The most common obsessions are unwanted thoughts about damage or violence, undesirable sexual thoughts, and unwanted blasphemous thoughts. Obsessions are closely linked to a person’s condition. For instance, a loving parent may worry about hurting a child. Other examples of common obsessions include fear of getting dirty, extreme concern with order, and a disease or physical symptoms. Common compulsions involve physical compulsions, such as frequent washing or checking, or mental compulsions, for example, repeating a particular word. Other examples include repeating actions, touching, focusing on a number and ordering or arranging.
Diagnosis of Obsessive Compulsive Disorder
The first step in seeking professional help is visiting a general practitioner. The physician conducts examination and diagnosis and assists an individual to access proper treatment. When discussing OCD, doctors ask direct questions regarding probable symptoms. For instance, the frequency of hand washing and checking things, the presence of any thought that persistently troubles an individual and cannot stop it, whether daily activities take a long time to complete, and the concern of putting things in a special order. The physician also finds out whether such issues trouble the person and their effect on everyday life. A doctor then deliberates the answers against a list of medical measures to make a diagnosis. The diagnosis of OCD also indicates the severity of the condition, for instance, mild, moderate or severe OCD. Individuals find it challenging to share experiences with a doctor, especially if they experience upsetting thoughts regarding subjects like religion, sex or violence. Nevertheless, it is necessary to talk as honestly as possible for the practitioner to recommend the right form of assistance required (Pauls, Abramovitch, Rauch & Geller, 2014).
Treatments for Obsessive Compulsive Disorder
Many people prefer a combination of medicine and therapy, as a better treatment method. The most common type of medications utilized in treating ODC is selective serotonin reuptake inhibitor (SSRI) antidepressants, such as fluoxetine, fluvoxamine, paroxetine, citalopram, and sertraline. The treatment of OCD with antidepressants usually takes longer to effect compared to the treatment of depression. Also, such medicines should be provided in larger doses and for longer durations than for depression. Tranquillizers, such as diazepam, are offered to patients who experience severe anxiety. Beta-blockers, such as propranolol (Inderal) are sometimes recommended to treat the physical symptoms of anxiety (Abramowitz, Taylor, & McKay, 2009).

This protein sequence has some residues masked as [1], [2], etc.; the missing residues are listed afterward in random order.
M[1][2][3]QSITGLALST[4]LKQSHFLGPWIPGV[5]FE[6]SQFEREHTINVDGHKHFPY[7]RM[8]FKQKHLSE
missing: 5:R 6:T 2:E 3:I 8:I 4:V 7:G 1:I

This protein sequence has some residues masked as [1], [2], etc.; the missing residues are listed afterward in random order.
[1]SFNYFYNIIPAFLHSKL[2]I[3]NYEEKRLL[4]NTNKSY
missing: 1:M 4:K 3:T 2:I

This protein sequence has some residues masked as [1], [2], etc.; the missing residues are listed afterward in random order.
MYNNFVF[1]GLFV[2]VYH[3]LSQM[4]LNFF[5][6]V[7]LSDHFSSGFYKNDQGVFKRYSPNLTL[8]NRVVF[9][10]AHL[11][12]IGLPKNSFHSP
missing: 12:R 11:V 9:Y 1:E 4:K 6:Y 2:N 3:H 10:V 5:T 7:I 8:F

Two kinds of psychotherapies are useful for treating OCD include exposure and response therapy (ERT) and cognitive behavioral therapy (CBT). Exposure and response therapy (ERT) is a form of therapy that exposes individuals to the cause of their anxiety. This therapy assists patients to stop a recurrent behavior that develops from fear and hallucinations.
Cognitive behavioral therapy (CBT) concentrates on the imaginations that result in pain and transforming the negative imagination as well as behavior linked to them. For obsessive-compulsive disorder, the objective of the cognitive behavioral therapy is to identify negative thoughts and, with practice, slowly reduce their intensity to the level of harmlessness. Exposure and response prevention (ERP) is a form of CBT that is suggested for treating OCD. ERP functions by enabling an individual to challenge obsessions and fight the desire to proceed with compulsions. During ERP, the therapist supports the patients to put themselves in a condition that can make them feel anxious. Rather than conducting normal compulsion, the individuals are motivated to endure the anxiety. ERP assists the individuals in realizing that the uncomfortable feelings eventually disappear without performing a compulsion. The progression of ERP enables individuals to realize that their obsessions cause them less anxiety, and the anxiety they feel disappears faster. They feel less need to do compulsions, which is known as habituation (Scheeler, 2017).